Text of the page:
Wildfires are one of the most dramatic consequences of the climate crisis, and are back in the news again at the moment. It’s individual places that make the headlines, rather than overall trends, but of course climate change affects wildfires in a variety of ways. Fire seasons are starting earlier and going on longer. There are more fires, and drier conditions make them more serious.
Some places are used to a fire season. It’s part of the annual cycle and people know what to do. In those places, people are going to have to adapt to more dangerous conditions. Other places are going to experience fires for the first time. Residents will have to learn, fire services will have to skill up. Local authorities are going to have to make new plans for vulnerable people, and understand how fire risk affects local economies.
These new conditions mean that a lot of us have more to learn about fires – about how to stay safe, how to rebuild, and how to know when it’s time to move on.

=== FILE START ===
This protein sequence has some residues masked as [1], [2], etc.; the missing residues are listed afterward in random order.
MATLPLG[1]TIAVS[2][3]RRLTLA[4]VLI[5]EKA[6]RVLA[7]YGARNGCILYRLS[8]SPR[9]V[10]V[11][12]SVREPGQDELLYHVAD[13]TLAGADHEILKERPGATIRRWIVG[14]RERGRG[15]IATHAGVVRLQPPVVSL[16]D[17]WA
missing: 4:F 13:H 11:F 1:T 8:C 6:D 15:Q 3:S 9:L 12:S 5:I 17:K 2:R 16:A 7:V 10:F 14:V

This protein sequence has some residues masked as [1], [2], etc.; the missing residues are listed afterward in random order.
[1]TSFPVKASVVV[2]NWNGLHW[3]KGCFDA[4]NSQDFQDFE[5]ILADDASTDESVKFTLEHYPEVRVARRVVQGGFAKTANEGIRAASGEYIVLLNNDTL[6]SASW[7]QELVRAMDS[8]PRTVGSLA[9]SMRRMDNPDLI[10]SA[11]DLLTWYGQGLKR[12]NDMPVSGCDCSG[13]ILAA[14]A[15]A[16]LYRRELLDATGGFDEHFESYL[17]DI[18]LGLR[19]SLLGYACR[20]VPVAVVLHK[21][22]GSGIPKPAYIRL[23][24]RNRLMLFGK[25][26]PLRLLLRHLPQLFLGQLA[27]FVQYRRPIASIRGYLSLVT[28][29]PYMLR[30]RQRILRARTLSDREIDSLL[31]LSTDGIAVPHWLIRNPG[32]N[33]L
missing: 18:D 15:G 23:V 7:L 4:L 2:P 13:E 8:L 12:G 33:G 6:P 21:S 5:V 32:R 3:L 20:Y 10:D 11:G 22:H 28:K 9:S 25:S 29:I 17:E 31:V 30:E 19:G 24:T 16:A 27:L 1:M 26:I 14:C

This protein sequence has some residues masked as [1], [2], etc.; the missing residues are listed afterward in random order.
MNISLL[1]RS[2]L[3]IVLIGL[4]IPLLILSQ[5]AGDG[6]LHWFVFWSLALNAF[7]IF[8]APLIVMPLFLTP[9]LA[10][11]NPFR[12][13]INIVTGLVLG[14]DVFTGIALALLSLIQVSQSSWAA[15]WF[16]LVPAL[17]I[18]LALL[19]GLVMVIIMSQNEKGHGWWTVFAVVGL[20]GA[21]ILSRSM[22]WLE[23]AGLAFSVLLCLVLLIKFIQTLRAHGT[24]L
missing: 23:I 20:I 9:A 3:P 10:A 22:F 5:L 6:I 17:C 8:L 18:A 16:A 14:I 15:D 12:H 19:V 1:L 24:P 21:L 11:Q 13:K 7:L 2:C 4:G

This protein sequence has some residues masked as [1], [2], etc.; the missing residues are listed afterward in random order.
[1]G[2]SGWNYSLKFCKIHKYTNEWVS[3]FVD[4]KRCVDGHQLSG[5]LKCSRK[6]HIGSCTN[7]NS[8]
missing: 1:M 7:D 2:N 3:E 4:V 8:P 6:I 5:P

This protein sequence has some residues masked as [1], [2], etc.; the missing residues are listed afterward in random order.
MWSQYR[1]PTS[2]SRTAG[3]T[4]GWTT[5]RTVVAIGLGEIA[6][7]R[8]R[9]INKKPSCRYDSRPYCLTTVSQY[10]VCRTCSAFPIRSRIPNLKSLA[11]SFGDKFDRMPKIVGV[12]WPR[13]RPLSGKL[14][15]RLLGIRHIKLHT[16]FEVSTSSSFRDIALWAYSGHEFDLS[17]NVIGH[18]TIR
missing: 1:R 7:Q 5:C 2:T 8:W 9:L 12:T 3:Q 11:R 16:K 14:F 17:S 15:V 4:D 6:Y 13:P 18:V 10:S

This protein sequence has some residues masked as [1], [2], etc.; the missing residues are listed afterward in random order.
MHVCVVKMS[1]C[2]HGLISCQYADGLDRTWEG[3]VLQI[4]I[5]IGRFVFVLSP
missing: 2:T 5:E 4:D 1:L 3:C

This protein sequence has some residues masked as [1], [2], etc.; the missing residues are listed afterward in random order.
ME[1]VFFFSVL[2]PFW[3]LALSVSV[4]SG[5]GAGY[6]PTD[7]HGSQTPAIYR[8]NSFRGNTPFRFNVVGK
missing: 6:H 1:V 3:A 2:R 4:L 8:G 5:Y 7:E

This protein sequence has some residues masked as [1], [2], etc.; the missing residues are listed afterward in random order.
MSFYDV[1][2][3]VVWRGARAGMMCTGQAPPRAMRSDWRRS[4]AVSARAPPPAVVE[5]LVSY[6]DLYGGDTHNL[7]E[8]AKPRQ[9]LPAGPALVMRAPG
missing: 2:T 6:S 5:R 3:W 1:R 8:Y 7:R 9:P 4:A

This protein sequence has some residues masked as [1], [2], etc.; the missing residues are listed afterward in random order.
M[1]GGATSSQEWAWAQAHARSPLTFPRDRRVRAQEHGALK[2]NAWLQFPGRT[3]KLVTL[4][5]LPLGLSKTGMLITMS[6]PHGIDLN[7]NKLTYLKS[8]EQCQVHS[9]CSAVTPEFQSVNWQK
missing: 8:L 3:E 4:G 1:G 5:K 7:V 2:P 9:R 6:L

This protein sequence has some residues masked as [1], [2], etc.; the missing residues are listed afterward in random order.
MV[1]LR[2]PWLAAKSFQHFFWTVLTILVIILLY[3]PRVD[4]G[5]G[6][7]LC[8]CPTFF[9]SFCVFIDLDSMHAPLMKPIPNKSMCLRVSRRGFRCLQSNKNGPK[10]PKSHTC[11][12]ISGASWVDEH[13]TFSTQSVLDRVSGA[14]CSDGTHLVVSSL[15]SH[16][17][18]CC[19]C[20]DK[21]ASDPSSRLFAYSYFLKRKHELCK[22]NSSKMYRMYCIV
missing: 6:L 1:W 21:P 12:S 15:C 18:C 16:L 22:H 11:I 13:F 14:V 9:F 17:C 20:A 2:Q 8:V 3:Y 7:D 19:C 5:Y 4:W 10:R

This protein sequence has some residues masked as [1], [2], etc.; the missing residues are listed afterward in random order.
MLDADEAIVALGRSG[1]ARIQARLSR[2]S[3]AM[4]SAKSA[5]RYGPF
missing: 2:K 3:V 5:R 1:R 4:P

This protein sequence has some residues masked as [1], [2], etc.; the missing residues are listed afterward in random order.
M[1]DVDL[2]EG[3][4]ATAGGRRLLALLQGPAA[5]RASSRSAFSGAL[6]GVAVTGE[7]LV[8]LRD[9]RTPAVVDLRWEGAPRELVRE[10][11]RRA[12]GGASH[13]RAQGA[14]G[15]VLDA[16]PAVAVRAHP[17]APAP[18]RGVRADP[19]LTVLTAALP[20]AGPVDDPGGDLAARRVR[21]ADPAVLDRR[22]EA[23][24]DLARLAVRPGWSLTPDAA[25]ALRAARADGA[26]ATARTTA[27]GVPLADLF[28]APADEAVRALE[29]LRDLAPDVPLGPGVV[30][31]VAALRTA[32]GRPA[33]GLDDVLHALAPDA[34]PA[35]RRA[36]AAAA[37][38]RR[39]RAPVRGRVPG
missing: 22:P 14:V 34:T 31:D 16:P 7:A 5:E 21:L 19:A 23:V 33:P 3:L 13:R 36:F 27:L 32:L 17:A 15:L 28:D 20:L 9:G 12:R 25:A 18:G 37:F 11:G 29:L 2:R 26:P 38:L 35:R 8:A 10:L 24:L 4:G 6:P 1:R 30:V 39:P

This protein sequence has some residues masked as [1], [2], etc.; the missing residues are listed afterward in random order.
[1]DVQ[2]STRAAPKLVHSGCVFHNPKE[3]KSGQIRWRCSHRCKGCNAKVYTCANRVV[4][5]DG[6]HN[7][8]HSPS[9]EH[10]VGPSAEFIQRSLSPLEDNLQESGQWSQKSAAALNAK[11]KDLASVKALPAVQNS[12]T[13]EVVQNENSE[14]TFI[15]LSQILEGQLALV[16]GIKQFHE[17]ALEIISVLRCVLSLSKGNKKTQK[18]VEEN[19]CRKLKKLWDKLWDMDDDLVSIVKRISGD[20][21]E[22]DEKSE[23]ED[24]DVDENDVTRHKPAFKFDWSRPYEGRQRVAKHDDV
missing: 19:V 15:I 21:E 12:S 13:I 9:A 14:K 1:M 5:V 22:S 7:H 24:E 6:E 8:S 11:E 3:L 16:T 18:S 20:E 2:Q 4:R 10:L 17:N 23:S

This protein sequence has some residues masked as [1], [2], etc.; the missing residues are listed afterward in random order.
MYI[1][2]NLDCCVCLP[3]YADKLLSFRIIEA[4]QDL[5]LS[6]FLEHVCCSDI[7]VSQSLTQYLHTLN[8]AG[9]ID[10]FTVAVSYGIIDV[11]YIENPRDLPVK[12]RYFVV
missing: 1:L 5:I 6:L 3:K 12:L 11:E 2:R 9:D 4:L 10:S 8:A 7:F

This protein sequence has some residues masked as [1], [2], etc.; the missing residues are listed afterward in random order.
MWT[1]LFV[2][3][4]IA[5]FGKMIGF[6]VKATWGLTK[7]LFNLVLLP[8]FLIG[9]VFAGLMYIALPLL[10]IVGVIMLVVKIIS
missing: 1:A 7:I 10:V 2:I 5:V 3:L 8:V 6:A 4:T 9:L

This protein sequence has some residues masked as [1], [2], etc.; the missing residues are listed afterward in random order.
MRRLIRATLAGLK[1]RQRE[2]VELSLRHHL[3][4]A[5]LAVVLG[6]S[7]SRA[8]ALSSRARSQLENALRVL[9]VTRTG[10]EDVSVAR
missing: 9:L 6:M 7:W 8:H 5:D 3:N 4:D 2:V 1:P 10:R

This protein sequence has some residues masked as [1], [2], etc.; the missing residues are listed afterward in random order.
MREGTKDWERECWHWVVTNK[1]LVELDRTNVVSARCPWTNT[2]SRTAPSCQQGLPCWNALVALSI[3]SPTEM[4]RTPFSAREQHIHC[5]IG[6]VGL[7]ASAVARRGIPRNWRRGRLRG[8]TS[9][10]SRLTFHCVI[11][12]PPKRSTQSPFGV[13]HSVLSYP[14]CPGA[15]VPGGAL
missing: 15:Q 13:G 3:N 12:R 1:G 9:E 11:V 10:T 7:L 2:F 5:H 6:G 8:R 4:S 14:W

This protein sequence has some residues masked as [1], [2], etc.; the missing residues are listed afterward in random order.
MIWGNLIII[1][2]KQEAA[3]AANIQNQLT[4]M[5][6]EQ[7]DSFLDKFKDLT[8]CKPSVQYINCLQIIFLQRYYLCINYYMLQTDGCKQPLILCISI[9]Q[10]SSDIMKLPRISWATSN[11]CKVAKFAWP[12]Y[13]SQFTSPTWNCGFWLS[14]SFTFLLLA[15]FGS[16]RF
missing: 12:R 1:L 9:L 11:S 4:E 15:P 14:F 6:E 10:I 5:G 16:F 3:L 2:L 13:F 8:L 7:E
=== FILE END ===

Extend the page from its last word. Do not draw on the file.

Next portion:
As an example, here is a short documentary from Sonoma, California. It follows three people and their experiences of fire – an artist who realises he has no pictures of his late mother; a woman who has lost her waitressing job because tourists aren’t coming to the area any more; a man who worries about having to move his ill father. These are very ordinary people who find themselves in extreme circumstances because of a changing climate. There will be many more people like this as the climate destabilises and the risk of fire rises. It’s worth hearing their stories.
The documentary Rebuilding Paradise take a deeper dive into a California town affected the year after Sonoma.